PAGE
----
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Fetch this fetching dog doc

Two dogs share a muzzle-to-muzzle nuzzle in Stray.
Two dogs share a muzzle-to-muzzle nuzzle in Stray.

She should have called it Köpek , Turkish for dog. Elizabeth Lo’s documentary Stray exists as a kind of canine counterpart to Ceyda Torun’s lovely 2016 documentary Kedi , about the feral cats of Istanbul. Lo spent more than a year following a trio of stray dogs around the city’s streets and waterfront, attaching GPS collars to her subjects at the end of each day so she’d know where to find them the next.

Several directorial choices make this more than just 72 minutes of aww-that’s-cute moments, though there are plenty of those. One was to shoot most scenes from dog height – I briefly wondered if she’d employed cameradogs – the better to capture the city from a canine viewpoint. Another was to carefully record the sound in each scene, so we hear what the dogs do, including snatches of intimate conversation. (Humans will discuss anything around dogs.)

And while the mutts are always the focus, Lo doesn’t shy away from recording their encounters and friendships with people. Chief among these is a group of young Syrian refugees, whose homeless lives are about as perilous as the dogs’ existence. Another scene shows one of the dogs howling along in fairly decent harmony to a muezzin’s call to prayer.

The minimal on-screen information informs us that Turkish law prohibits euthanizing or holding captive any stray dogs, which explains their number. We also get several quotations from Diogenes, a philosopher from nearby Sinop who lived in the 4th century B.C., and who left behind such wisdom as: “Human beings live artificially and hypocritically and would do well to study the dog.” And: “Dogs and philosophers do the greatest good and get the fewest rewards.” In fact, he may have been a dog. Diogenes sounds like the kind of name a dog would come up with to hide his identity.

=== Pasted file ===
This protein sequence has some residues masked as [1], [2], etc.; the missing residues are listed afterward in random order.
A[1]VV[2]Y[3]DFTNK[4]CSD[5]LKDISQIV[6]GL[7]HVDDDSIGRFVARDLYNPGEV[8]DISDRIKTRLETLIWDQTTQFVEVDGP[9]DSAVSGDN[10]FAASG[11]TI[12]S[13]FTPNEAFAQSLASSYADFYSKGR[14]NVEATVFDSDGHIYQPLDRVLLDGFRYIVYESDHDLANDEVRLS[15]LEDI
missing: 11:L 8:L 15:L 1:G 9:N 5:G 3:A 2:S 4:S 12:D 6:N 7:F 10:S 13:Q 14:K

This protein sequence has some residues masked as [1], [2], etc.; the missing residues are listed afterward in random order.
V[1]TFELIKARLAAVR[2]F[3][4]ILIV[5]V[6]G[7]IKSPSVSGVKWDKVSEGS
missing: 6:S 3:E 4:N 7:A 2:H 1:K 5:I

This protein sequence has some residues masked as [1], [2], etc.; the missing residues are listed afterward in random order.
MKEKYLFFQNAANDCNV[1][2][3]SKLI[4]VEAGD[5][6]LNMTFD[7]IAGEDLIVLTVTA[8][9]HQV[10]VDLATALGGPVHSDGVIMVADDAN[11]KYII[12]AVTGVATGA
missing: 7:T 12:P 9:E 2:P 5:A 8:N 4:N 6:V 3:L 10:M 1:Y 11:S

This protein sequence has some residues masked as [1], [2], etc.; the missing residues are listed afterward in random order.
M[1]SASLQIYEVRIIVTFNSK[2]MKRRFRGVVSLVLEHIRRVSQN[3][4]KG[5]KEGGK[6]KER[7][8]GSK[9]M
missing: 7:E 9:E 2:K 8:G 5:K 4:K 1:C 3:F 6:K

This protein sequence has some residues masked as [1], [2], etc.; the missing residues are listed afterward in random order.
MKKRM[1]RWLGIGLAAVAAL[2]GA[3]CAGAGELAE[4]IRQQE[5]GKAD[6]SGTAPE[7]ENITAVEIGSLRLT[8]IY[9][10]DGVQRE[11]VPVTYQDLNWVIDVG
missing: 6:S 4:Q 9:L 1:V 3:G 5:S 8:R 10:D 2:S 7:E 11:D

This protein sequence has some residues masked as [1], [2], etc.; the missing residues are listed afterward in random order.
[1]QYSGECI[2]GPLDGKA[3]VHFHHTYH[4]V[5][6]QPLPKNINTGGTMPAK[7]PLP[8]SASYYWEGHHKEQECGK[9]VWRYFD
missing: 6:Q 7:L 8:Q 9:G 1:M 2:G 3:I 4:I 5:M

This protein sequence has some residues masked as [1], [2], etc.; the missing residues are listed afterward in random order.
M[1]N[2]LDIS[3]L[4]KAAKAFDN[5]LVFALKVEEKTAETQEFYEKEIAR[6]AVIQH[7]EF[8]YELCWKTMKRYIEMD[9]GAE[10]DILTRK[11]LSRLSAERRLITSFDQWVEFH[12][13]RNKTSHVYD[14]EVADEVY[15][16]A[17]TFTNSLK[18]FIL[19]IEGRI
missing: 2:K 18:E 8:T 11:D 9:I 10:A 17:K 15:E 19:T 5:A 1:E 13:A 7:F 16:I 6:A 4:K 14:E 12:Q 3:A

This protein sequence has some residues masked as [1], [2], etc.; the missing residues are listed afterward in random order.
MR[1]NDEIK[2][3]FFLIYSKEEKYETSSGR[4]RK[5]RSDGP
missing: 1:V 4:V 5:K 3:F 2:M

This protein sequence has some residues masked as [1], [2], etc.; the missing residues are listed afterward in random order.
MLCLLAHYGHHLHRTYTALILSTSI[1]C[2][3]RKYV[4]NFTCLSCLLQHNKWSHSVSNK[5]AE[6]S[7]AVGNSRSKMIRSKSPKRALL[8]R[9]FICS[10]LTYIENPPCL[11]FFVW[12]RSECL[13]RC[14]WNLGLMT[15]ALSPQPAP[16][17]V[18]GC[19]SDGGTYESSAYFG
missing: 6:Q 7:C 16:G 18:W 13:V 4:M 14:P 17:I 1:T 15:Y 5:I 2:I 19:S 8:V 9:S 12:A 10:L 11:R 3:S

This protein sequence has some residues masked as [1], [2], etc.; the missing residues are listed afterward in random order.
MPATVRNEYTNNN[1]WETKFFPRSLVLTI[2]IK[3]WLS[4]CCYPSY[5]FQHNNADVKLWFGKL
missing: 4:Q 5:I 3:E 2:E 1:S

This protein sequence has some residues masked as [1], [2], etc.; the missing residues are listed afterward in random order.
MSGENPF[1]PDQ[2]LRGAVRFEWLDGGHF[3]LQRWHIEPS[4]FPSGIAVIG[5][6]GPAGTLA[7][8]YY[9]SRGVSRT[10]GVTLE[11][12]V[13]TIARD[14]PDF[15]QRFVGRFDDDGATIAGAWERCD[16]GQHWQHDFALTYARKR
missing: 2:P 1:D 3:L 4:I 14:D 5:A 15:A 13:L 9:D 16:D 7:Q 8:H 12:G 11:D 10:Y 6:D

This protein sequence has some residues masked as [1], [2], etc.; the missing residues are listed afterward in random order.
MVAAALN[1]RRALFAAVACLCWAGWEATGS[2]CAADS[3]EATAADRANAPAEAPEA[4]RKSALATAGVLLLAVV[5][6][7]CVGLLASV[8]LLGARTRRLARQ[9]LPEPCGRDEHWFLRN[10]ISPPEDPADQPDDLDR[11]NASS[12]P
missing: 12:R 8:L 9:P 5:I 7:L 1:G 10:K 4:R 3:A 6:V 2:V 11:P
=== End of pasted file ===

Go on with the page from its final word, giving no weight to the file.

Stray is the perfect film for animal lovers, and particularly those who recall watching Kedi and thinking: “What’s with all the cats?” I identify as a cat person, but even so I found this one its equal in every way.

Stray opens March 5 in select cinemas (Charlottetown, Kingston, Saskatoon, Regina) with others to follow, and on demand through iTunes, VIFF Connect (in B.C.) and Hot Docs at Home (March 11).

3.5 stars out of 5

Copyright Postmedia Network Inc., 2021

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